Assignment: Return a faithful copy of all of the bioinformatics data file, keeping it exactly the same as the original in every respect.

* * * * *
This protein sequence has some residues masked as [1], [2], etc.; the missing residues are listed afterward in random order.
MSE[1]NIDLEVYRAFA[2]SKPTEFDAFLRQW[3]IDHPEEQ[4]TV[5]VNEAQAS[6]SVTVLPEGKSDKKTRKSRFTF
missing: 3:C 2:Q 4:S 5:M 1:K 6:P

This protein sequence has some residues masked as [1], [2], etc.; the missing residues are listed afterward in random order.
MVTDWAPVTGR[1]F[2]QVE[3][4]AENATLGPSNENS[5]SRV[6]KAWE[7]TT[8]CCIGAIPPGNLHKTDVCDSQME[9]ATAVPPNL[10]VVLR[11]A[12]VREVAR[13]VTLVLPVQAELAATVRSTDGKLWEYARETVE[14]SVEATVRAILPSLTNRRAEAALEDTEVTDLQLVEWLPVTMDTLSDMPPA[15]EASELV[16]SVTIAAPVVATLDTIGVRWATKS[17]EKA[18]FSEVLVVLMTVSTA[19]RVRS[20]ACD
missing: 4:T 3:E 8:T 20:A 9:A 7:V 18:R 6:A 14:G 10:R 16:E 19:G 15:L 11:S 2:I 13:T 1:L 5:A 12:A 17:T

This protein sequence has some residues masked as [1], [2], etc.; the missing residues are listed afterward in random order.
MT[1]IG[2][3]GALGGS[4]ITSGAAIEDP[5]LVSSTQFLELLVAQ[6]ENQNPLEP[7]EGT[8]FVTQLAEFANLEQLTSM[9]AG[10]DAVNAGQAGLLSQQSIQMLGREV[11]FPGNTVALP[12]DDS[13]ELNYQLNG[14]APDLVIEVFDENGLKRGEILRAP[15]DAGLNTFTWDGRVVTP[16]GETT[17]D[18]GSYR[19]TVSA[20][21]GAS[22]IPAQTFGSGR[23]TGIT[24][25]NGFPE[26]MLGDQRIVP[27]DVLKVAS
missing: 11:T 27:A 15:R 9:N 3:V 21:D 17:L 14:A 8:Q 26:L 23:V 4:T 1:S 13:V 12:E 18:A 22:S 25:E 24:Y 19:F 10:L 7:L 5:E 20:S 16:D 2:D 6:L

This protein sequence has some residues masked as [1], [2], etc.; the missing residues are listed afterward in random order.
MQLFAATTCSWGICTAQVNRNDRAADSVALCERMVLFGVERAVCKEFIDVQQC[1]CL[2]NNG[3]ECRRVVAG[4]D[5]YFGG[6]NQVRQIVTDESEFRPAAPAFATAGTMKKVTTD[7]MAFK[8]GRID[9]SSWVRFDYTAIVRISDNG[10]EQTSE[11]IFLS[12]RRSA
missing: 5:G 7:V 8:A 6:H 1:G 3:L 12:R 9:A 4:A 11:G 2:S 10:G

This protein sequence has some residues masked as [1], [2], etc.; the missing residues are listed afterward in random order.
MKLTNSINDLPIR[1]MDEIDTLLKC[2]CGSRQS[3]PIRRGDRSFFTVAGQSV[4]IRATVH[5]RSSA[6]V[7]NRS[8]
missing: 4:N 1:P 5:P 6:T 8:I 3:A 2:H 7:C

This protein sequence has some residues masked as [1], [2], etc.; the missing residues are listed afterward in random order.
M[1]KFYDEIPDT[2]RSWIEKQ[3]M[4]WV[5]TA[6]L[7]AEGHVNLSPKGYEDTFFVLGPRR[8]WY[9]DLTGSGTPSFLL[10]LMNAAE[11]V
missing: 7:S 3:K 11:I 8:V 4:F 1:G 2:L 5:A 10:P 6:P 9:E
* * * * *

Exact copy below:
This protein sequence has some residues masked as [1], [2], etc.; the missing residues are listed afterward in random order.
MSE[1]NIDLEVYRAFA[2]SKPTEFDAFLRQW[3]IDHPEEQ[4]TV[5]VNEAQAS[6]SVTVLPEGKSDKKTRKSRFTF
missing: 3:C 2:Q 4:S 5:M 1:K 6:P

This protein sequence has some residues masked as [1], [2], etc.; the missing residues are listed afterward in random order.
MVTDWAPVTGR[1]F[2]QVE[3][4]AENATLGPSNENS[5]SRV[6]KAWE[7]TT[8]CCIGAIPPGNLHKTDVCDSQME[9]ATAVPPNL[10]VVLR[11]A[12]VREVAR[13]VTLVLPVQAELAATVRSTDGKLWEYARETVE[14]SVEATVRAILPSLTNRRAEAALEDTEVTDLQLVEWLPVTMDTLSDMPPA[15]EASELV[16]SVTIAAPVVATLDTIGVRWATKS[17]EKA[18]FSEVLVVLMTVSTA[19]RVRS[20]ACD
missing: 4:T 3:E 8:T 20:A 9:A 7:V 18:R 6:A 14:G 10:R 16:E 19:G 15:L 11:S 2:I 13:T 1:L 5:A 12:A 17:T

This protein sequence has some residues masked as [1], [2], etc.; the missing residues are listed afterward in random order.
MT[1]IG[2][3]GALGGS[4]ITSGAAIEDP[5]LVSSTQFLELLVAQ[6]ENQNPLEP[7]EGT[8]FVTQLAEFANLEQLTSM[9]AG[10]DAVNAGQAGLLSQQSIQMLGREV[11]FPGNTVALP[12]DDS[13]ELNYQLNG[14]APDLVIEVFDENGLKRGEILRAP[15]DAGLNTFTWDGRVVTP[16]GETT[17]D[18]GSYR[19]TVSA[20][21]GAS[22]IPAQTFGSGR[23]TGIT[24][25]NGFPE[26]MLGDQRIVP[27]DVLKVAS
missing: 11:T 27:A 15:R 9:N 3:V 21:D 17:L 14:A 8:Q 26:L 23:V 4:T 1:S 13:V 12:E 18:A 22:S 25:E 24:Y 19:F 10:L 7:L 5:E 20:S 16:D 2:D 6:L

This protein sequence has some residues masked as [1], [2], etc.; the missing residues are listed afterward in random order.
MQLFAATTCSWGICTAQVNRNDRAADSVALCERMVLFGVERAVCKEFIDVQQC[1]CL[2]NNG[3]ECRRVVAG[4]D[5]YFGG[6]NQVRQIVTDESEFRPAAPAFATAGTMKKVTTD[7]MAFK[8]GRID[9]SSWVRFDYTAIVRISDNG[10]EQTSE[11]IFLS[12]RRSA
missing: 5:G 7:V 8:A 6:H 1:G 3:L 12:R 9:A 4:A 11:G 2:S 10:G

This protein sequence has some residues masked as [1], [2], etc.; the missing residues are listed afterward in random order.
MKLTNSINDLPIR[1]MDEIDTLLKC[2]CGSRQS[3]PIRRGDRSFFTVAGQSV[4]IRATVH[5]RSSA[6]V[7]NRS[8]
missing: 4:N 1:P 5:P 6:T 8:I 3:A 2:H 7:C

This protein sequence has some residues masked as [1], [2], etc.; the missing residues are listed afterward in random order.
M[1]KFYDEIPDT[2]RSWIEKQ[3]M[4]WV[5]TA[6]L[7]AEGHVNLSPKGYEDTFFVLGPRR[8]WY[9]DLTGSGTPSFLL[10]LMNAAE[11]V
missing: 7:S 3:K 11:I 8:V 4:F 1:G 2:L 5:A 10:P 6:P 9:E